A ‘test and release’ scheme after five days for international arrivals could offer up to 90% effectiveness according to evidence
- Report shows air passenger testing after five days of quarantine in Iceland is between 83% and 90% effective. Testing after seven days in Toronto and Paris is between 84% and 90% effective. Real world evidence supports a significant reduction in current UK 14-day quarantine policy.
- Single tests on arrival in Canada (Toronto-Pearson Airport), France (Paris-Charles de Gaulle Airport), Jersey and Iceland detected between 54% and 76% of infected travellers—far higher figures than claimed by a Public Health England (PHE) paper, which concluded that airport testing would identify only ‘7%’ of virus cases.
- These findings are consistent with recent analysis by Edge Health and Oxera, which found that the UK government is significantly underestimating the effectiveness of air passenger testing schemes.
The UK government, which is considering a ‘test and release’ scheme on five, seven or eight days, could opt for the shorter period, while boosting safe travel to and from the UK, new independent research from Oxera and Edge Health demonstrates.
The research also estimates that a single test on arrival detects between 54% and 76% of infected travellers, which is consistent with research published on 22 October. These findings offer further evidence that the UK government is significantly underestimating the effectiveness of air passenger testing schemes by relying on a PHE paper which suggested that testing on arrival at an airport would identify only ‘7%’ of infected travellers.
Leading health and economics consultants from Edge Health and Oxera, supported by academics including Dr Kit Yates, co-director of the Centre for Mathematical Biology at the University of Bath, used data from real-world case studies, recent empirical evidence and sensitivity analysis to reach their findings. The results are based on actual testing schemes that are currently in place in different parts of the world, rather than theoretical models.
Iceland’s testing scheme identified 69% of infected travellers after one RT-PCR test upon arrival, and a further 21% after a second RT-PCR test five days later—offering 90% effectiveness in total following five days of quarantine, taking into account test sensitivity and detectability rates.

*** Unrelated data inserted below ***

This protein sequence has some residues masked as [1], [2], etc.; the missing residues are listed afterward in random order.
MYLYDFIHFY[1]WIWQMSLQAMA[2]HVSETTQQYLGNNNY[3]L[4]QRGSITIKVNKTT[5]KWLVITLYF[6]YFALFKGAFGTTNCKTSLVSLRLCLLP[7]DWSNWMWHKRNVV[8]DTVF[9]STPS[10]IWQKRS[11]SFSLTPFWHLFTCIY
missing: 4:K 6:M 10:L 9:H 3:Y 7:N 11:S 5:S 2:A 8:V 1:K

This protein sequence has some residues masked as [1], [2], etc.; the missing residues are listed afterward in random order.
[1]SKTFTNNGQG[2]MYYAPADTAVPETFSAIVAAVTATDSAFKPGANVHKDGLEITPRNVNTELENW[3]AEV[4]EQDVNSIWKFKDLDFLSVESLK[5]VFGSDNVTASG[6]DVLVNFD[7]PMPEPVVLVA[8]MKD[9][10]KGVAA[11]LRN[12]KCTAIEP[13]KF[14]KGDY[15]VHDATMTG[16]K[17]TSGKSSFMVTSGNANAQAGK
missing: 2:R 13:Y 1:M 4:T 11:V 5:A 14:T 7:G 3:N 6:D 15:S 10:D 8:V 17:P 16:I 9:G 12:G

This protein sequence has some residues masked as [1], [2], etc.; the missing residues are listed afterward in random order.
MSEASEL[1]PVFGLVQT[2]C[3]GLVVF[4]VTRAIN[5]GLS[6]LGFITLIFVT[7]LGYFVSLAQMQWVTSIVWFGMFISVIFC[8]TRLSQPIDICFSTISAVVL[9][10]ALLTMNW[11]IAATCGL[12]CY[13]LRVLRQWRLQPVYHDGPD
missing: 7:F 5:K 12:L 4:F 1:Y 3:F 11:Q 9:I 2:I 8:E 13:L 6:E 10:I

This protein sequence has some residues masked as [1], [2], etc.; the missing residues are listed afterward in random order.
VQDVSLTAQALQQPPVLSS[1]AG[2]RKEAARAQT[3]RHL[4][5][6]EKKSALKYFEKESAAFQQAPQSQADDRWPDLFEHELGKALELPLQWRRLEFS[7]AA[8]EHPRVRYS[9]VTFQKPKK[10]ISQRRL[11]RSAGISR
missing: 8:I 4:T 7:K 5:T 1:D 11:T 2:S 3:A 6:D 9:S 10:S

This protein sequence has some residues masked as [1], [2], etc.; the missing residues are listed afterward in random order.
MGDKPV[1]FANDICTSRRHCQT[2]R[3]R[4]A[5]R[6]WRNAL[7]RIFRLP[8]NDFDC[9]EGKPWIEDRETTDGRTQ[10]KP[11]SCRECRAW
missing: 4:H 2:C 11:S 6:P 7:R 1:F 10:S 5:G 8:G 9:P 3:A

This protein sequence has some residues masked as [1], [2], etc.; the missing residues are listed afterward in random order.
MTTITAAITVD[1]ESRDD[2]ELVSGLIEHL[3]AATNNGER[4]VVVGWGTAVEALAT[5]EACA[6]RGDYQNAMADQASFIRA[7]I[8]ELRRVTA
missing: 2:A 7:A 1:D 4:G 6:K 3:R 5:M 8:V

As a part of a trial in Canada that started on 3 September, authorities at Toronto-Pearson Airport have been offering a RT-PCR test to international arrivals at Terminal 1, followed by two additional self-administered tests seven days and 14 days after arrival. Taking into account test sensitivity and detectability rates, 72% of infected travellers have been detected by the on-arrival test, 18% by the second test, and 0% by the third test—offering 90% detection effectiveness in total after seven days.
The authors examined Jersey’s Safer Travel Testing Programme from July and August. The programme required international arrivals from ‘green’ lower-risk countries to take one RT-PCR test on arrival and isolate until a negative result was received, usually on the following day. Individuals also had the option to provide an RT-PCR test conducted within the 72 hours prior to their arrival in Jersey. Oxera and Edge Health estimate the effectiveness of Jersey’s on-arrival testing to be up to 63%.
Oxera and Edge Health also considered a scheme by the French authorities to test arrivals at Paris-Charles de Gaulle Airport from French Overseas Territories (La Réunion, Guadeloupe, Martinique, St Bart and St Martin) during June and July. Their analysis of the data indicated that 76% of infected travellers were detected by an on-arrival test, and an additional 14% were detected after a seven-day quarantine.
Michele Granatstein, Partner at Oxera and Head of its Aviation practice, said: